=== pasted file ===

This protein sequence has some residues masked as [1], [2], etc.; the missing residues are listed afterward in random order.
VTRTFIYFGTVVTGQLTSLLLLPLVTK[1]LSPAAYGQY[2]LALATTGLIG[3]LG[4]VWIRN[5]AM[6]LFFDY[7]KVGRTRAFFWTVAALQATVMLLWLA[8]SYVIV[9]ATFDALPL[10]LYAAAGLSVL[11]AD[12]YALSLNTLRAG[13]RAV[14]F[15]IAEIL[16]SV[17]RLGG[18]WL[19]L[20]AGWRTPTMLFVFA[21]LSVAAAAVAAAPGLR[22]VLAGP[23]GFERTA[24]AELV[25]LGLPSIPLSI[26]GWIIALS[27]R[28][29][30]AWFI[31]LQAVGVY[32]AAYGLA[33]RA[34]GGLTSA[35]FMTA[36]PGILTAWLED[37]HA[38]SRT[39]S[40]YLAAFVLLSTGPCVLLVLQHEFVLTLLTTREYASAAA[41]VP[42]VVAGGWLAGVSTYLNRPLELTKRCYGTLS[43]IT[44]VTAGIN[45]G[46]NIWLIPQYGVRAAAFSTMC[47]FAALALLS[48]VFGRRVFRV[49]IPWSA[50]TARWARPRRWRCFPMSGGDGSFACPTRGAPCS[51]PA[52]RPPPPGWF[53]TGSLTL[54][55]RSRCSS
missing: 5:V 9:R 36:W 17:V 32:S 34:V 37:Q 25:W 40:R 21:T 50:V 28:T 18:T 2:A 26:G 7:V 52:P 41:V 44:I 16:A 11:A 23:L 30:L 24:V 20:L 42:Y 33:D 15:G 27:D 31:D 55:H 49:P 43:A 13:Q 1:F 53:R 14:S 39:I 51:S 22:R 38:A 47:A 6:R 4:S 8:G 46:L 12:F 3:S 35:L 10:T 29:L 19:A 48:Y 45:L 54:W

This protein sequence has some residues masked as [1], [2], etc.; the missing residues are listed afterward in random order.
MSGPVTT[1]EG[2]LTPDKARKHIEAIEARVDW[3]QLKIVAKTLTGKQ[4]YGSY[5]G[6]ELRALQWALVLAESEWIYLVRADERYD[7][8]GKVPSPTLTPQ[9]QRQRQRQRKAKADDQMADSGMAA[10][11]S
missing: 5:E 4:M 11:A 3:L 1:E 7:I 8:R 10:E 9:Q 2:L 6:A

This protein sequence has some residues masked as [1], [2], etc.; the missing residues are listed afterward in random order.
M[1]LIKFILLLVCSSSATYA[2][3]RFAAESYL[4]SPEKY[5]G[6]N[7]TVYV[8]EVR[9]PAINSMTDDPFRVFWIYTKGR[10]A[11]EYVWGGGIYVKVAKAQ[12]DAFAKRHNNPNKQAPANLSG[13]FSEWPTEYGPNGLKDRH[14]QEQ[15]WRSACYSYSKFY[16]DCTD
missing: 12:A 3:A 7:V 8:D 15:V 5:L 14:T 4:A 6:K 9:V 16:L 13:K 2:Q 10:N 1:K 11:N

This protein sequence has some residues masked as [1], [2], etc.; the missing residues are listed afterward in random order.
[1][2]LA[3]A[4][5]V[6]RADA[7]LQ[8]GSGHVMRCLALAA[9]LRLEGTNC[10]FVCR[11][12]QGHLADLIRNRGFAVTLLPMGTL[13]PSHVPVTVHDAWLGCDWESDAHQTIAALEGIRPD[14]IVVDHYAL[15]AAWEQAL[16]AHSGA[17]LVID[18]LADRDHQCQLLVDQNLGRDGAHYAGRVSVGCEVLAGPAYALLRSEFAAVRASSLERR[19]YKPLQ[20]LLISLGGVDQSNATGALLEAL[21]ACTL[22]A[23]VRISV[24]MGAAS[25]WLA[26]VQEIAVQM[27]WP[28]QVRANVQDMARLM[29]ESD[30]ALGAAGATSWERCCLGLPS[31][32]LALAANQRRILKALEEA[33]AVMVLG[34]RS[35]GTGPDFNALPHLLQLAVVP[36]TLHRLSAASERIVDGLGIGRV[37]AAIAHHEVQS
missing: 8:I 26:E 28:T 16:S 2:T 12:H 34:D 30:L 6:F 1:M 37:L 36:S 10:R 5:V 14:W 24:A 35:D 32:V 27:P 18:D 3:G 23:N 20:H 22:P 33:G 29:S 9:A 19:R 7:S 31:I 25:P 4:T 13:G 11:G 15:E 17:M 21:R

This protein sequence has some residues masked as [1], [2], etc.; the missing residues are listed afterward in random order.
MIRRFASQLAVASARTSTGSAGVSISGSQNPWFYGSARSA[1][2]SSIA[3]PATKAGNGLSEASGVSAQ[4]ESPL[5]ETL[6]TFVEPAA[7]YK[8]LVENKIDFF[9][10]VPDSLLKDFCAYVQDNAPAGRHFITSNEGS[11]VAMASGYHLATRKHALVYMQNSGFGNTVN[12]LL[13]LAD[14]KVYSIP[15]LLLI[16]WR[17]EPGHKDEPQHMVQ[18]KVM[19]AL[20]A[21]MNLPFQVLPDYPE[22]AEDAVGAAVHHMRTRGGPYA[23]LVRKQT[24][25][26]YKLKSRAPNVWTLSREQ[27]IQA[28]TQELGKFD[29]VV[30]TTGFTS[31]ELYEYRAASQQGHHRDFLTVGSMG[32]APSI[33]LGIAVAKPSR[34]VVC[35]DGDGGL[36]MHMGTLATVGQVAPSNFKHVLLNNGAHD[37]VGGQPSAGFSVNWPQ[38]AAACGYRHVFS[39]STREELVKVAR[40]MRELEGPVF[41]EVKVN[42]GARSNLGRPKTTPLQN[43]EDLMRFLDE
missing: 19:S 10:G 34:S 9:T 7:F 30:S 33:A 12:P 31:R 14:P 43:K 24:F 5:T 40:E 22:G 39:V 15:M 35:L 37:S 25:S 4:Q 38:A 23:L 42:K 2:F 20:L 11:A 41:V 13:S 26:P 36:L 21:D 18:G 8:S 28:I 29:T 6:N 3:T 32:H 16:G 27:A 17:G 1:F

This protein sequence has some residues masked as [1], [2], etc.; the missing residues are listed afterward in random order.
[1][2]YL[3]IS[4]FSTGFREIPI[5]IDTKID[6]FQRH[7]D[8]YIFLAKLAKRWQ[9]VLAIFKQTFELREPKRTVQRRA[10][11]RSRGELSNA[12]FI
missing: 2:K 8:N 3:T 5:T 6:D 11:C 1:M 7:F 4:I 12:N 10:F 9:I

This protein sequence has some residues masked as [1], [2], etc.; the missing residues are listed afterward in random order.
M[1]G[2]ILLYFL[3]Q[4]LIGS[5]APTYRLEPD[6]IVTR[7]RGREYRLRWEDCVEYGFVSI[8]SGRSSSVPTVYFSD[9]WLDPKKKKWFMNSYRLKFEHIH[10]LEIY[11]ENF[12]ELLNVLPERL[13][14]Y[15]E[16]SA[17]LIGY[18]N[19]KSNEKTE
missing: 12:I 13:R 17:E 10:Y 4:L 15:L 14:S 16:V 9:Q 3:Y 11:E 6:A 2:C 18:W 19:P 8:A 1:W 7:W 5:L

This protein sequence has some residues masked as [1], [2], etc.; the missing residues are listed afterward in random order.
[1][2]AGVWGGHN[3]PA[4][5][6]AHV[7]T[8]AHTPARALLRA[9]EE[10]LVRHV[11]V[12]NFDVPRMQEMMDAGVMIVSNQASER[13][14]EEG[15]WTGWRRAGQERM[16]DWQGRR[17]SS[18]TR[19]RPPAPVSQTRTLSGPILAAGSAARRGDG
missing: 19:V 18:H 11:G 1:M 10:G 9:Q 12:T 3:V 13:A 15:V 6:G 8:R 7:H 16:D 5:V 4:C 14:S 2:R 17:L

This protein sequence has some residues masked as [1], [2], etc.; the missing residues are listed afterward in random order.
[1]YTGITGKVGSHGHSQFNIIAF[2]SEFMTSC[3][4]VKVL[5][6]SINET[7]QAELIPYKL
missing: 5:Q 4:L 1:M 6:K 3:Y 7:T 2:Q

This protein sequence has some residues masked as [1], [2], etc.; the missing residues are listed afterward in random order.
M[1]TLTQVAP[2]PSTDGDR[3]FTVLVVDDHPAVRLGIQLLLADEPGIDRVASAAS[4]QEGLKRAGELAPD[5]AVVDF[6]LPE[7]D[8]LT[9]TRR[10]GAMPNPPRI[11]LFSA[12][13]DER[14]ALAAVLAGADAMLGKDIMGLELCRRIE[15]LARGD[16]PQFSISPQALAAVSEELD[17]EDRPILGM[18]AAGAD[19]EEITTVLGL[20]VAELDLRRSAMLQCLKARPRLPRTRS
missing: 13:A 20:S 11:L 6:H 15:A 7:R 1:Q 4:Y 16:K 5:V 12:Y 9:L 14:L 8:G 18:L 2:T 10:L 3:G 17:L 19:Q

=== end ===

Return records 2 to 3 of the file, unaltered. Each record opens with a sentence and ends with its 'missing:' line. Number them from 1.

This protein sequence has some residues masked as [1], [2], etc.; the missing residues are listed afterward in random order.
MSGPVTT[1]EG[2]LTPDKARKHIEAIEARVDW[3]QLKIVAKTLTGKQ[4]YGSY[5]G[6]ELRALQWALVLAESEWIYLVRADERYD[7][8]GKVPSPTLTPQ[9]QRQRQRQRKAKADDQMADSGMAA[10][11]S
missing: 5:E 4:M 11:A 3:L 1:E 7:I 8:R 10:E 9:Q 2:L 6:A

This protein sequence has some residues masked as [1], [2], etc.; the missing residues are listed afterward in random order.
M[1]LIKFILLLVCSSSATYA[2][3]RFAAESYL[4]SPEKY[5]G[6]N[7]TVYV[8]EVR[9]PAINSMTDDPFRVFWIYTKGR[10]A[11]EYVWGGGIYVKVAKAQ[12]DAFAKRHNNPNKQAPANLSG[13]FSEWPTEYGPNGLKDRH[14]QEQ[15]WRSACYSYSKFY[16]DCTD
missing: 12:A 3:A 7:V 8:D 15:V 5:L 14:T 4:A 6:K 9:V 16:L 13:K 2:Q 10:N 1:K 11:N